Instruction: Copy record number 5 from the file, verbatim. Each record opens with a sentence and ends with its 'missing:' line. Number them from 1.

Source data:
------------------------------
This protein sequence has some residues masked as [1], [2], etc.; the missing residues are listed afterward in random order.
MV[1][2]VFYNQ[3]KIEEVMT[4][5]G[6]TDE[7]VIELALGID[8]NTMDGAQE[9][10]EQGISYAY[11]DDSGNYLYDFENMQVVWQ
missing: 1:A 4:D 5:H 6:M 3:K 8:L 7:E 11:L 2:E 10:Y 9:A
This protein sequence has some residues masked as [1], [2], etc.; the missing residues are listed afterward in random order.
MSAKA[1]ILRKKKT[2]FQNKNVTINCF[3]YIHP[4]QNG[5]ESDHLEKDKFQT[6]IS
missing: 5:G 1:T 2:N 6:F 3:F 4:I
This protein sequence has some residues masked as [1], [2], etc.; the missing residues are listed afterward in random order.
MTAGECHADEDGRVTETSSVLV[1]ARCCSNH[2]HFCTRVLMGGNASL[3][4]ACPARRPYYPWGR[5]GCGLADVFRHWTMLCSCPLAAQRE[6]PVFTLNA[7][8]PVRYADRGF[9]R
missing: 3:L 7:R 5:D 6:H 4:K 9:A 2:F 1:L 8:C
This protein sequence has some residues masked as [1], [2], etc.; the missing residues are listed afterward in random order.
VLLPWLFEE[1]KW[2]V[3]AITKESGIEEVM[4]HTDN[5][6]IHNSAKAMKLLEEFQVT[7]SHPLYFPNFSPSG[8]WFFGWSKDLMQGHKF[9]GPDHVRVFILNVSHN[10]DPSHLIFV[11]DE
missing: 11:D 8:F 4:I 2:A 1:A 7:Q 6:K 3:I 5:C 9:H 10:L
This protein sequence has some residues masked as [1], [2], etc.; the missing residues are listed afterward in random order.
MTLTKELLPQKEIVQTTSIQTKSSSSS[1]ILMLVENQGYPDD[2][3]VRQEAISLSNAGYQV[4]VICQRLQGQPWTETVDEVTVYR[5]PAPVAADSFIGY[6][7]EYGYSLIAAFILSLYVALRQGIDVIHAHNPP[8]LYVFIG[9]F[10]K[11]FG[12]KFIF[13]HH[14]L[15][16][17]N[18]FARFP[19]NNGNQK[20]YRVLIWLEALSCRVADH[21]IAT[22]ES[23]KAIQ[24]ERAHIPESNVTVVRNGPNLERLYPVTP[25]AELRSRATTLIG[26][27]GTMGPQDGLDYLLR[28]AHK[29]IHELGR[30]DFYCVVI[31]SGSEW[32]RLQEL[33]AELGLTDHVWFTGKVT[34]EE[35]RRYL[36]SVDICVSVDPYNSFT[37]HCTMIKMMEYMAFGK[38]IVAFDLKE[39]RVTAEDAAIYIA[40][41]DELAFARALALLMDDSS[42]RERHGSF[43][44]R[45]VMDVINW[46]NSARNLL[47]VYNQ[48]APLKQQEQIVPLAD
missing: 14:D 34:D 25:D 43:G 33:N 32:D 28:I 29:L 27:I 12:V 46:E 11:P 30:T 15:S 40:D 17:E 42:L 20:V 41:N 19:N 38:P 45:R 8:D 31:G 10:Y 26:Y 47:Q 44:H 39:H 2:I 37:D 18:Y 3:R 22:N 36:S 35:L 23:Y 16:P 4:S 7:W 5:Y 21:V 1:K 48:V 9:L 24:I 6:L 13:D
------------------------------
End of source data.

This protein sequence has some residues masked as [1], [2], etc.; the missing residues are listed afterward in random order.
MTLTKELLPQKEIVQTTSIQTKSSSSS[1]ILMLVENQGYPDD[2][3]VRQEAISLSNAGYQV[4]VICQRLQGQPWTETVDEVTVYR[5]PAPVAADSFIGY[6][7]EYGYSLIAAFILSLYVALRQGIDVIHAHNPP[8]LYVFIG[9]F[10]K[11]FG[12]KFIF[13]HH[14]L[15][16][17]N[18]FARFP[19]NNGNQK[20]YRVLIWLEALSCRVADH[21]IAT[22]ES[23]KAIQ[24]ERAHIPESNVTVVRNGPNLERLYPVTP[25]AELRSRATTLIG[26][27]GTMGPQDGLDYLLR[28]AHK[29]IHELGR[30]DFYCVVI[31]SGSEW[32]RLQEL[33]AELGLTDHVWFTGKVT[34]EE[35]RRYL[36]SVDICVSVDPYNSFT[37]HCTMIKMMEYMAFGK[38]IVAFDLKE[39]RVTAEDAAIYIA[40][41]DELAFARALALLMDDSS[42]RERHGSF[43][44]R[45]VMDVINW[46]NSARNLL[47]VYNQ[48]APLKQQEQIVPLAD
missing: 14:D 34:D 25:D 43:G 33:N 32:D 28:I 29:L 27:I 12:V 46:E 11:P 30:T 15:S 40:D 17:E 42:L 20:V 41:N 19:N 38:P 45:R 8:D 31:G 10:Y 26:Y 47:Q 44:H 39:H 2:I 37:D 18:Y 3:R 22:N 36:S 35:L 23:Y 16:P 4:S 7:W 5:Y 21:V 1:K 48:V 9:L 24:I 6:L 13:D